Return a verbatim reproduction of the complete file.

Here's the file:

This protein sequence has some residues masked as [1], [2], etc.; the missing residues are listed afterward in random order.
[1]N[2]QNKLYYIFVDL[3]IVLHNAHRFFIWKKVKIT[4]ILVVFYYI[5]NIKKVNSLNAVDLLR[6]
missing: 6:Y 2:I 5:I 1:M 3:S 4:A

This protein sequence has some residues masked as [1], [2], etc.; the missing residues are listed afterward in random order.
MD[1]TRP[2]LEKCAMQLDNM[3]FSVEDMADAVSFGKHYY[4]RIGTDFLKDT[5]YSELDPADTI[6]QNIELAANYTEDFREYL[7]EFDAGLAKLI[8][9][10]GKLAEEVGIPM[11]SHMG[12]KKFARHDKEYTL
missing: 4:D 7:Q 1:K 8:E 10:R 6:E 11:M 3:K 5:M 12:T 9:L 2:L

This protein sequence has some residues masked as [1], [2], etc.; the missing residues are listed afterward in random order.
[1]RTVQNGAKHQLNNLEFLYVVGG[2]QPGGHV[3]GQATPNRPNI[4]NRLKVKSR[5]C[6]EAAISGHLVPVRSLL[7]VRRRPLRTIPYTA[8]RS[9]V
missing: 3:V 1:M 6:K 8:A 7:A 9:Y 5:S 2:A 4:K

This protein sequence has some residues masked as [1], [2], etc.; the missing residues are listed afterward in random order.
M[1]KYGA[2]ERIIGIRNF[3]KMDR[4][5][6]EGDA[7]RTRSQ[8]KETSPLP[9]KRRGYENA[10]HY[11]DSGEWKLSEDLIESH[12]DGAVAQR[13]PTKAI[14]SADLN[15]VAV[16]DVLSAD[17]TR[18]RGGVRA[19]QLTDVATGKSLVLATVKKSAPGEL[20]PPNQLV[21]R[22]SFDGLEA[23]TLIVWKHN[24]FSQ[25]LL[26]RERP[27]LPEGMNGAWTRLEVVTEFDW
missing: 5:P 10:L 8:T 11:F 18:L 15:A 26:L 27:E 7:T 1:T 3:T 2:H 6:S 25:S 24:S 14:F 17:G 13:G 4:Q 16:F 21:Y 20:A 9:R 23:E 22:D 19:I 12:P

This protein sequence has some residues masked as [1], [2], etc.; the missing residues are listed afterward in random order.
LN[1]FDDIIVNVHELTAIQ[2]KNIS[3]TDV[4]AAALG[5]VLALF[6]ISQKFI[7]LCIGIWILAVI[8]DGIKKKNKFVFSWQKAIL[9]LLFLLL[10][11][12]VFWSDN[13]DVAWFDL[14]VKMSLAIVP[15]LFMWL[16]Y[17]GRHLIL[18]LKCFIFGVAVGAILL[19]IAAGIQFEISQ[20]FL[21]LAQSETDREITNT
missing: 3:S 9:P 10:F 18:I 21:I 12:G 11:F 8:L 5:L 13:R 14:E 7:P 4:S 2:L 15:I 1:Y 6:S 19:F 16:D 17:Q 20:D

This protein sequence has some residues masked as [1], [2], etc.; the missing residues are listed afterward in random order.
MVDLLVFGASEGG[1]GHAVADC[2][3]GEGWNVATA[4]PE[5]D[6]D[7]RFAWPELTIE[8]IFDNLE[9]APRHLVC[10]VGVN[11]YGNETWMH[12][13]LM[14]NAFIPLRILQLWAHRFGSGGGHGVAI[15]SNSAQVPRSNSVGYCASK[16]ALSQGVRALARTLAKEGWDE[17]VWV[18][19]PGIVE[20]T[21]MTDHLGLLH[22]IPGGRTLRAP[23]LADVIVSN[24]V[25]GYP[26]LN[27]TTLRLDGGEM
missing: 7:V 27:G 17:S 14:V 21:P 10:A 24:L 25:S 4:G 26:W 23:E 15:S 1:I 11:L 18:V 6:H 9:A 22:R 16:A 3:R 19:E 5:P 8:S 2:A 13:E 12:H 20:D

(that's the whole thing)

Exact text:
This protein sequence has some residues masked as [1], [2], etc.; the missing residues are listed afterward in random order.
[1]N[2]QNKLYYIFVDL[3]IVLHNAHRFFIWKKVKIT[4]ILVVFYYI[5]NIKKVNSLNAVDLLR[6]
missing: 6:Y 2:I 5:I 1:M 3:S 4:A

This protein sequence has some residues masked as [1], [2], etc.; the missing residues are listed afterward in random order.
MD[1]TRP[2]LEKCAMQLDNM[3]FSVEDMADAVSFGKHYY[4]RIGTDFLKDT[5]YSELDPADTI[6]QNIELAANYTEDFREYL[7]EFDAGLAKLI[8][9][10]GKLAEEVGIPM[11]SHMG[12]KKFARHDKEYTL
missing: 4:D 7:Q 1:K 8:E 10:R 6:E 11:M 3:K 5:M 12:T 9:L 2:L

This protein sequence has some residues masked as [1], [2], etc.; the missing residues are listed afterward in random order.
[1]RTVQNGAKHQLNNLEFLYVVGG[2]QPGGHV[3]GQATPNRPNI[4]NRLKVKSR[5]C[6]EAAISGHLVPVRSLL[7]VRRRPLRTIPYTA[8]RS[9]V
missing: 3:V 1:M 6:K 8:A 7:A 9:Y 5:S 2:A 4:K

This protein sequence has some residues masked as [1], [2], etc.; the missing residues are listed afterward in random order.
M[1]KYGA[2]ERIIGIRNF[3]KMDR[4][5][6]EGDA[7]RTRSQ[8]KETSPLP[9]KRRGYENA[10]HY[11]DSGEWKLSEDLIESH[12]DGAVAQR[13]PTKAI[14]SADLN[15]VAV[16]DVLSAD[17]TR[18]RGGVRA[19]QLTDVATGKSLVLATVKKSAPGEL[20]PPNQLV[21]R[22]SFDGLEA[23]TLIVWKHN[24]FSQ[25]LL[26]RERP[27]LPEGMNGAWTRLEVVTEFDW
missing: 5:P 10:L 8:T 11:F 18:L 15:A 26:L 27:E 7:T 1:T 3:T 2:H 6:S 25:S 24:S 14:F 17:G 13:G 4:Q 16:F 21:Y 20:A 9:R 23:E 22:D 19:I 12:P

This protein sequence has some residues masked as [1], [2], etc.; the missing residues are listed afterward in random order.
LN[1]FDDIIVNVHELTAIQ[2]KNIS[3]TDV[4]AAALG[5]VLALF[6]ISQKFI[7]LCIGIWILAVI[8]DGIKKKNKFVFSWQKAIL[9]LLFLLL[10][11][12]VFWSDN[13]DVAWFDL[14]VKMSLAIVP[15]LFMWL[16]Y[17]GRHLIL[18]LKCFIFGVAVGAILL[19]IAAGIQFEISQ[20]FL[21]LAQSETDREITNT
missing: 3:S 9:P 10:F 18:I 21:I 12:G 11:F 8:L 5:L 13:R 14:E 7:P 4:S 2:L 15:I 1:Y 6:S 19:F 16:D 17:Q 20:D

This protein sequence has some residues masked as [1], [2], etc.; the missing residues are listed afterward in random order.
MVDLLVFGASEGG[1]GHAVADC[2][3]GEGWNVATA[4]PE[5]D[6]D[7]RFAWPELTIE[8]IFDNLE[9]APRHLVC[10]VGVN[11]YGNETWMH[12][13]LM[14]NAFIPLRILQLWAHRFGSGGGHGVAI[15]SNSAQVPRSNSVGYCASK[16]ALSQGVRALARTLAKEGWDE[17]VWV[18][19]PGIVE[20]T[21]MTDHLGLLH[22]IPGGRTLRAP[23]LADVIVSN[24]V[25]GYP[26]LN[27]TTLRLDGGEM
missing: 7:V 27:G 17:S 14:V 21:P 10:A 24:L 25:S 4:G 26:W 23:E 15:S 1:I 11:L 18:V 6:H 9:A 22:R 16:A 3:R 19:E 5:P 8:S 2:A 13:E 12:H 20:D